• Does the entity inform you who they are?  Some spirits do lie, but you have a better chance in deciding if you’re really dealing with the god just by research and talking to knowledgeable folks.
  • Does a Gothi/Gythia confirm your experience?
  • How does the god treat you?  Is it in line with what you know of the god?

My Own Experience with the Gods

The gods are an interesting bunch.  Some will just pop in to say hello or see what is going on, but most are reserved and only show up at times they deem is suitable. They seldom come when you call –remember, they’re not your bitches.  Even if you ask nicely, you can get complete crickets.  They may have more important things to pay attention to.  Like the entire universe.

Some landvaettir may also come into contact with you.  While you might not consider them gods, per se, they are tutelary spirits who have powers.  You may not find them as powerful as someone like Thor or Odin, but in many cases they may be able to help or harm you, depending on your relationship with them.  That being said, I am firmly agnostic when it comes to landvaettir.  I haven’t seen one, but I have had odd situations that maybe could suggest them.

The gods do occasionally mimic other gods in other pantheons.  Odin and Loki, in particular, will shape change to whatever god you believe in to give you information, if you believe in another deity and not them.  (Yes, I’ve had that happen.)  Tyr will do that too for those who he wants to be his followers.  (Again, that’s my experience and your mileage may vary.)  Depending on the person, they may do this in order to give you information you need and if you’re only open to Jesus or Yahweh, then that’s where they go.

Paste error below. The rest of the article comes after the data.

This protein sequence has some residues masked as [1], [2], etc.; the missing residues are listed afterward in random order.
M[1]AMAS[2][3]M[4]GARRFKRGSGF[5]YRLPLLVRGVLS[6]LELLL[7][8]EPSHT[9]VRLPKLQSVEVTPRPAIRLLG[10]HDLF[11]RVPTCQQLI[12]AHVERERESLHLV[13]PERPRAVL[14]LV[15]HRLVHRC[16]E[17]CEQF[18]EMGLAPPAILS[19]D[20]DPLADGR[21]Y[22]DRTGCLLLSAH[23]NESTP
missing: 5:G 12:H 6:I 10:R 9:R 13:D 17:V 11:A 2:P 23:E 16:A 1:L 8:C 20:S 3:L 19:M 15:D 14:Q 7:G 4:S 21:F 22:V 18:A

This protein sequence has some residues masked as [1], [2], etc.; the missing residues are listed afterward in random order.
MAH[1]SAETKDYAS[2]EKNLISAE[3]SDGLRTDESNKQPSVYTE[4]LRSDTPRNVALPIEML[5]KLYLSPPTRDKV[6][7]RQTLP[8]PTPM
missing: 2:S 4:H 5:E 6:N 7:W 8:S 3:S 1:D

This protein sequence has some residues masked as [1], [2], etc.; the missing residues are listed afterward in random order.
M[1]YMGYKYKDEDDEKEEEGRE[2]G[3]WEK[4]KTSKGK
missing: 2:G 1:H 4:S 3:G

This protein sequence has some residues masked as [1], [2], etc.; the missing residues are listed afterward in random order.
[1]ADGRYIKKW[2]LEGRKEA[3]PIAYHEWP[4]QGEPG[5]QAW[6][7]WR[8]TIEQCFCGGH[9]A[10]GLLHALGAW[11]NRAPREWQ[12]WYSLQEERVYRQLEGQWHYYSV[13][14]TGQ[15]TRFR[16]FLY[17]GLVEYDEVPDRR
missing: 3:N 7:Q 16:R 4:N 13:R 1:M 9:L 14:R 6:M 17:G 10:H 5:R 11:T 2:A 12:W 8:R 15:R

Is it an Ancestor?

You could be contacted through an ancestor.  It’s not all that unusual.  If it is an ancestor who has benevolent intentions, you should definitely get a name or an understanding of who or what they are.  They shouldn’t be passing themselves off as a god. If they are, I wouldn’t want to deal with them simply because of the dishonesty.

Ancestors are pretty much what they were when they were alive.  If they were a son-of-a-bitch when they were alive, they’re still a son-of-a-bitch–maybe more so, because they’re cranky they’re dead.  Some ancestors you don’t want to deal with; others are just fine. Regardless, it should be pretty damn obvious if Uncle Milton makes a call.  He shouldn’t be saying he’s Loki or Odin or whomever–if he is, tell him to go the Hel away.

My Own Experience with Ancestors

I’ve spoken to my closest ancestors and have had feelings and intentions from them.  I’ve also had dreams with an ancestor in them, usually in the form of talking with them about certain things.  Not all dealings with those ancestors have been pleasant; I’ve annoyed them the same way I did back when they were alive. They were in shock when they went to Helheim instead of the Christian heaven or hell.  (Despite them being devout Catholics and not pagans.)  This along with other bits of knowledge has led me to conclude that the Christian beliefs aren’t real and our beliefs are more in line with reality.  Call it UPG or whatever, but I’m convinced that if there was a Jesus and if there is a Yahweh, it is a deceptive god.

Are ancestors more receptive than gods?  In most cases, yes, but you should be careful with them until you get to know who exactly is knocking on the door. Some ancestors you definitely don’t want.